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A Survey of The Days of Vengeance: Historical Prologue or Ephesus (Part 2)


Note: This is a continuing evaluation of the book The Days of Vengeance written by David Chilton. Chilton at the time of writing this was a partial preterist who later in life (after a massive heart attack) turned to full preterism. Sections will be taken from the book and commented on to the fullest extent possible. A PDF of the book can be found here.

After a thought provoking introduction to the churches, it is time to investigate their actually letters. We'll keep it short and sweet by doing only one church per blog post. All the spare time I'm saving you should be spent on reading the actual church letter from your personal Bible! :-)

First Chilton provides a bit of background information on the city of Ephesus,

The city of Ephesus was the most important city in Asia Minor, both in politics and trade. It was an important cultural center as well, boasting such attractions as art, science, witchcraft, idolatry, gladiators, and persecution. Main Street ran from the harbor to the theater, and on the way the visitor would pass the gymnasium and public baths, the public library, and the public brothel. Its temple to Artemis (or Diana – the goddess of fertility and “nature in the wild”) was one of the Seven Wonders of the ancient world. St. Luke tells us another interesting fact about the city, one that has important bearing on the Seven Messages as a whole: Ephesus was a hotbed of Jewish occultism and magical arts (Acts 19:13-15, 18-19). Throughout the world of the first century, apostate Judaism was accommodating itself to numerous pagan ideologies and heathen practices, developing early strains of what later came to be known as Gnosticism – various hybrids of occult wisdom, rabbinical lore, mystery religion, and either asceticism or licentiousness (or both), all stirred up together with a few bits and pieces of Christian doctrine. (DOV, 49)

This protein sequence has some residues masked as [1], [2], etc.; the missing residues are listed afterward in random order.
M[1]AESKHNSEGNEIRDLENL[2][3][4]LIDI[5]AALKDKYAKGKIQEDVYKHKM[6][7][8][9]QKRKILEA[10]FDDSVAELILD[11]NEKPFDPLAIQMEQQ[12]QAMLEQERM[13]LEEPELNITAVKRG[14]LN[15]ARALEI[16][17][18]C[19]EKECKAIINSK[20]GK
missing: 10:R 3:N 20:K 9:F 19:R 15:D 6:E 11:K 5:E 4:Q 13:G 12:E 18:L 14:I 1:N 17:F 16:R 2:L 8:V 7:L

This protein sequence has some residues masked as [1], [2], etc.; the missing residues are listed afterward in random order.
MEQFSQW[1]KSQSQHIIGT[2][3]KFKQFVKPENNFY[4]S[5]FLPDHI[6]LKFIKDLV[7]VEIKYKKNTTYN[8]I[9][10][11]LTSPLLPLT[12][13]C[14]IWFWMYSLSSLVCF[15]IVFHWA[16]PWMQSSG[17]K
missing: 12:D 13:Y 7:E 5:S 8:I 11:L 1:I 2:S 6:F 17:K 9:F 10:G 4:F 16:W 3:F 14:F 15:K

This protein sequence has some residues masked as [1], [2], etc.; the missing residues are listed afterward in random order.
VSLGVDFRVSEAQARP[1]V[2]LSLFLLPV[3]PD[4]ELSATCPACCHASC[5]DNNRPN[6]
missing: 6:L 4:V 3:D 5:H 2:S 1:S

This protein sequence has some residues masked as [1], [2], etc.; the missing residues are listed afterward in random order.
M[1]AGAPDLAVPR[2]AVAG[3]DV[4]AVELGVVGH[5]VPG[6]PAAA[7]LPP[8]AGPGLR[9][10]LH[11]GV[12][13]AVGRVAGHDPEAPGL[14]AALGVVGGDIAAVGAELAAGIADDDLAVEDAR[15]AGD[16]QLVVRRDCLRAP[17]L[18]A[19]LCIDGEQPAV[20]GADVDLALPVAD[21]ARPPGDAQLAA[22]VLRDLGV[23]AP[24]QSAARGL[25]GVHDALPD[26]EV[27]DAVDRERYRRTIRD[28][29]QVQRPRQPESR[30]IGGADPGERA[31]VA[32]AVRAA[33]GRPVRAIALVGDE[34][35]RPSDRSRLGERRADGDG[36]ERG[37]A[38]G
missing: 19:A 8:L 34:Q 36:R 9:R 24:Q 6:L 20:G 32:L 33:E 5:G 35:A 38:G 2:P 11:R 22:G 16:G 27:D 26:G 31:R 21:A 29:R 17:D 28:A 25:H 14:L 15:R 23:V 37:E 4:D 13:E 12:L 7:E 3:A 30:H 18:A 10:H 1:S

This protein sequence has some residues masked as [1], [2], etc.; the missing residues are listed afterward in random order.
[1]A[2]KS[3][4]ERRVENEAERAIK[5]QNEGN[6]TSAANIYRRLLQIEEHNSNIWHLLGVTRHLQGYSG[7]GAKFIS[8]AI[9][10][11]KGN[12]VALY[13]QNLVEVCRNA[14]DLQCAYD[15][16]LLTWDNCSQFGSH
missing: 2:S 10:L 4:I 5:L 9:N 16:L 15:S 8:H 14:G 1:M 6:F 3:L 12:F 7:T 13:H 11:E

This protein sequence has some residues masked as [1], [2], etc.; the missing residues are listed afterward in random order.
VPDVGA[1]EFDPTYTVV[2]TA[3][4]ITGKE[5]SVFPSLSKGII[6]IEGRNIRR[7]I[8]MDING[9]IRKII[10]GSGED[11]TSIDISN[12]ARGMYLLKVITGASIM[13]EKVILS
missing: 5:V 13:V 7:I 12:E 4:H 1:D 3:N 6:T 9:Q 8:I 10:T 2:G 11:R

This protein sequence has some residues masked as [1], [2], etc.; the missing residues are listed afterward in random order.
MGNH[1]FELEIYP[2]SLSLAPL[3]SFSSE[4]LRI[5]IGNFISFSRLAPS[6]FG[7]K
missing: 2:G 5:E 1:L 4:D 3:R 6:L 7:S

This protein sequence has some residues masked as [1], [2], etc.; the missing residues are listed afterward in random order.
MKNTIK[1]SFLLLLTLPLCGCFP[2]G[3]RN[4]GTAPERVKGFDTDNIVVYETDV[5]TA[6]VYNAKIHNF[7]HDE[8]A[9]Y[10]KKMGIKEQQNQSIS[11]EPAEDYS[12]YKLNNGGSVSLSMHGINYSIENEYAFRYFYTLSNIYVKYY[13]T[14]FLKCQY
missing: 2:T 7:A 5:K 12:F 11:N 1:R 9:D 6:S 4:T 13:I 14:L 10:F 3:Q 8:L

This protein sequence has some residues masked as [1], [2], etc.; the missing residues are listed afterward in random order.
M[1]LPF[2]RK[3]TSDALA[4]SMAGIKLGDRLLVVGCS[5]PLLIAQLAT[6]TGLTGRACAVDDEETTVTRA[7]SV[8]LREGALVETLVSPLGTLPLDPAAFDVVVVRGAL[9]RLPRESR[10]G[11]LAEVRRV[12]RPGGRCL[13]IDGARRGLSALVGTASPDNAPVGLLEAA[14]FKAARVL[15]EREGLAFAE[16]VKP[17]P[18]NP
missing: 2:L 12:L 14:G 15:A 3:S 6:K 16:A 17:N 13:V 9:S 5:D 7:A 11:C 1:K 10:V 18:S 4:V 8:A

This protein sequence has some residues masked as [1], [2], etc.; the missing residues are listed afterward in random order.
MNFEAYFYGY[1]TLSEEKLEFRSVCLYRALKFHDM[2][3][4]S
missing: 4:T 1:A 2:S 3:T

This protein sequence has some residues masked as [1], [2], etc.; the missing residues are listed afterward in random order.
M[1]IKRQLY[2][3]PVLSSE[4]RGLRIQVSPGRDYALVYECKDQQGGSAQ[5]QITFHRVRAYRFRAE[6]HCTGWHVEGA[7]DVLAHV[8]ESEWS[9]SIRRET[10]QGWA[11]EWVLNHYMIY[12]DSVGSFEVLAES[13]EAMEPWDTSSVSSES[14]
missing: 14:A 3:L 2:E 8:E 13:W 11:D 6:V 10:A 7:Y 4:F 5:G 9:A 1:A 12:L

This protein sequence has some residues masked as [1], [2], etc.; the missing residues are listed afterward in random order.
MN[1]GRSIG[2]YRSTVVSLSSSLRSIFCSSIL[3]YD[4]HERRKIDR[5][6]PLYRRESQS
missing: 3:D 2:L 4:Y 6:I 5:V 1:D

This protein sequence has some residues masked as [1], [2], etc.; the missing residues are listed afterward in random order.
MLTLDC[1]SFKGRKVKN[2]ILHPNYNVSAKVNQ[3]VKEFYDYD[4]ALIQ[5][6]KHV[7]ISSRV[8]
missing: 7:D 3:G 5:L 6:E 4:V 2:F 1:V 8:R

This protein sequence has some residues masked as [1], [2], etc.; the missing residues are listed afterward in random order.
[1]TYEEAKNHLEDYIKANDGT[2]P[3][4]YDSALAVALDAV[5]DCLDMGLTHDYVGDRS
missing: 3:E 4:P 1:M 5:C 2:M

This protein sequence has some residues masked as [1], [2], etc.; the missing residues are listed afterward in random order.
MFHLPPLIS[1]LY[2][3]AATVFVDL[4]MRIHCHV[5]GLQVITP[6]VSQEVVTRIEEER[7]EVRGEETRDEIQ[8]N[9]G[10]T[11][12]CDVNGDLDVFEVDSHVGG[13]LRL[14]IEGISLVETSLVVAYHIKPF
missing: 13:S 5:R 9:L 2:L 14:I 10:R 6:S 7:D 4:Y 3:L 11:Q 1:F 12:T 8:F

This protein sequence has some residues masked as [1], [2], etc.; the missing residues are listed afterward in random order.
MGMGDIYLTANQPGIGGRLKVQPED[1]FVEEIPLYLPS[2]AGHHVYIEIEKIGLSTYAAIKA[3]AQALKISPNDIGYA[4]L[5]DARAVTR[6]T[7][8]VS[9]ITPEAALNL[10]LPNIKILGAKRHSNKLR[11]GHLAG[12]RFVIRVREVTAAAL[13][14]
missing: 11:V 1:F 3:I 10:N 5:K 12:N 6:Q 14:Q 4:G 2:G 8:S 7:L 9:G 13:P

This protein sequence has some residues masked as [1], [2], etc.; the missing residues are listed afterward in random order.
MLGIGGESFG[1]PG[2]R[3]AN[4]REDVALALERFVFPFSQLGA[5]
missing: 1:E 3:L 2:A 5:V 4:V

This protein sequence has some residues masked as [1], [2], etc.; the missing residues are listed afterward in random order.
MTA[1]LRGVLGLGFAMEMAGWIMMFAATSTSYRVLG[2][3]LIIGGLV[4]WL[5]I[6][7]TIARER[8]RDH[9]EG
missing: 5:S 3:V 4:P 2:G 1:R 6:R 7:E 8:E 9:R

This is a church in a polluted city. This shouldn't be seen as an oppressive condition or a position for failure. The state of the culture around the church does not change the commands upon the church. And it seems that the church was working faithfully in some respects,

This was a church that did not know the meaning of compromise, willing to take a strong stand for orthodoxy, regardless of the cost. (It is noteworthy that, of all Paul’s letters to the churches, Ephesians alone does not mention a single doctrinal issue that needed apostolic correction.) The rulers of the church were not afraid to discipline evil men...The elders of Ephesus heeded well the exhortation Paul had given them (Acts 20:28-31): “Guard yourselves and all the flock of which the Holy Spirit has made you overseers. Be shepherds of the Church of God, which He bought with His own blood. I know that after I leave, savage wolves will come in among you and will not spare the flock. Even from your own number men will arise and distort the truth in order to draw away disciples after them. So be on your guard!” (DOV, 49)

This consistent battling for truth and conflict with heretics likely led to a jaded perspective of the church and world around them. It is likely within this perspective and condition that Christ turns to critic their love. Chilton says,